Internal Family Systems A Powerful Tool for Spiritual Balance and Wholeness


Internal Family Systems (IFS) is a psychological and spiritual tool that can help create inner balance and rediscover our spiritual wholeness. Developed by Richard C. Schwartz in the 1980s, IFS, also known as Parts Work, focuses on reintegrating and harmonizing the different inner parts of ourselves, also known as subpersonalities. This approach is based on the idea that we all have an inner family composed of various parts, with a wise, calm, and loving Self at the core. In this article, we will explore the basics of IFS and how it can be used to practice mindful self-compassion and soul retrieval.

Understanding Internal Family Systems

The Inner Family

According to professor and author Tom Holmes, we all have an inner family composed of different parts. These parts can be referred to as mental formations, schemas, subpersonalities, or ego states, depending on the psychological framework. Some of these parts help protect and motivate us, while others can be destructive and dysfunctional. The goal of IFS is to bring harmony to our inner family by reinstating the wise and loving Self as the head of this internal system.

Common Inner Parts

IFS helps us identify and work with our inner parts so that we can approach life mindfully from our wise and compassionate center. Some common inner parts include:

  • Magical child part
  • Wounded child part
  • Motherly/fatherly part
  • Sensual part
  • Angry part
  • Rebellious part
  • Insecure teenage part
  • Lazy part
  • Practical part
  • Gluttonous part
  • Problem-solving part
  • Innocent part
  • Judgmental part
  • Self-destructive part
  • Adventurous part

These are just a few examples, as there are countless parts that we contain within us. While only a handful of parts may be active at any given time, it is essential to recognize and work with them to create balance and harmony.

When Parts Become Destructive

When our inner parts become destructive, it is as if we become possessed by them. This state is known as blending. Blending occurs when a part overtakes our consciousness, and we temporarily become identified with it. For example, in a moment of anger, we might say, “I want to KILL him,” and genuinely feel that desire. In IFS, the goal is to become unblended, stepping back from the part and perceiving it from the viewpoint of the central Self.

The Three Types of Inner Parts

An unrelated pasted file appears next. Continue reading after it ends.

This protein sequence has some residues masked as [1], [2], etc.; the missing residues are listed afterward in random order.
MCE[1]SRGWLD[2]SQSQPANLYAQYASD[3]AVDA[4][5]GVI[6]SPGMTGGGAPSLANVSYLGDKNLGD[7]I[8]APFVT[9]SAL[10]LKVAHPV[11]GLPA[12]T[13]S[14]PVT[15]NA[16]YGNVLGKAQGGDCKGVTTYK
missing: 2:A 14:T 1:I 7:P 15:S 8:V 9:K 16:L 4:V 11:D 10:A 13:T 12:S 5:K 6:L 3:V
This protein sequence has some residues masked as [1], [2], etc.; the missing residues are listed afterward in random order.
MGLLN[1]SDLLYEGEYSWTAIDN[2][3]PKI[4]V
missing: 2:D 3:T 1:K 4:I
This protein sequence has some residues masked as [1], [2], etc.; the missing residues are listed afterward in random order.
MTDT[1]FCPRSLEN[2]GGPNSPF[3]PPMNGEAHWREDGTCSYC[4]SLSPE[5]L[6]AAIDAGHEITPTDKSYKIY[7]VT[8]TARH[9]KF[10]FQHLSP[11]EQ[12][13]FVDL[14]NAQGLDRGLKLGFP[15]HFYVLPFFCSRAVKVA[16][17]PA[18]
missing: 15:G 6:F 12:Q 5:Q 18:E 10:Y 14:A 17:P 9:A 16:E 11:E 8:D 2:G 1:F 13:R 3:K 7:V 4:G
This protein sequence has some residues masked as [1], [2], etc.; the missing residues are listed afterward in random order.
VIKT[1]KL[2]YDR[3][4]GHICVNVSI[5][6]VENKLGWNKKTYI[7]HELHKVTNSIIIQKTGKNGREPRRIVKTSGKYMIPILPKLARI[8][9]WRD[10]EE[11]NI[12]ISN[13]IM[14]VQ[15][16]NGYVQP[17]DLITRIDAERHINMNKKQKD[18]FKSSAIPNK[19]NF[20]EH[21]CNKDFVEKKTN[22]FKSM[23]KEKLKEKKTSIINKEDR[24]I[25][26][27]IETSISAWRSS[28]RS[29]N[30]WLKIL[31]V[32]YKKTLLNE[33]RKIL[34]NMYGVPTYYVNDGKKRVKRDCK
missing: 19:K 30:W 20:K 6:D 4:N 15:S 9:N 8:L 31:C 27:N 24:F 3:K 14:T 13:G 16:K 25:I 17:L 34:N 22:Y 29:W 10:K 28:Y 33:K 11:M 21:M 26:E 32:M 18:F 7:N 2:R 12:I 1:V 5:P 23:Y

Managers are parts of us that organize and protect our system. They aim to shield and safeguard us from the external and internal world while suppressing the pain of our inner Exiles. Manager parts tend to be controlling, perfectionistic, critical, emotionally detached, and suffer from anxiety and depression.


Firefighters are parts of us that will do anything to make the pain go away. They go to extreme lengths to extinguish the fire of pain within us, even if it means destroying the whole house in the process. Firefighter parts tend to be impulsive, addictive, and destructive.


Exiles are the lost and buried parts within us that carry trauma. They are suppressed by our inner Managers and forcefully withheld by our Firefighters. Exiles long to be loved but are frozen in the past, defined by feelings of terror, rage, helplessness, and collapse.

Connecting with the Self Through Parts Work

The goal of Parts Work is to connect with our Self, which is our true center and the source of wisdom, compassion, and wholeness. To achieve this, we need to become unblended from our inner parts and learn to operate from the Self. Here are some practices to help you connect with your Self and create inner balance:

1. Become Familiar with Your Inner Family

Start by identifying the different parts that dominate your internal landscape. Reflect on situations that trigger strong reactions within you and notice the thoughts, feelings, and images associated with those parts. Journaling can be a helpful tool for exploring and understanding your inner family.

2. Name and Greet Your Inner Parts

Develop the habit of pausing throughout the day, connecting with your breath, and noticing which part is active in the moment. Greet that part with kindness and acknowledge its presence. This practice helps create awareness and prevents blending with the parts.

3. Connect with Your Inner Self Daily

Make time each day to connect with your inner Self or Soul. You can do this through practices such as loving-kindness meditation, mindfulness of breath, mirror work, art expression, introspective journaling, self-forgiveness, or guided meditations. Cultivating a relationship with your Self will help you live from a place of balance and clarity.


Internal Family Systems (IFS) or Parts Work is a powerful tool for achieving psychological and spiritual balance. By working with our inner parts and connecting with our Self, we can create harmony within ourselves and rediscover our spiritual wholeness. While it may take time and practice, the benefits of IFS are invaluable on our spiritual journeys. So, take the time to explore your inner family, name and greet your parts, and connect with your Self daily. By doing so, you can find greater peace, joy, and freedom in your life.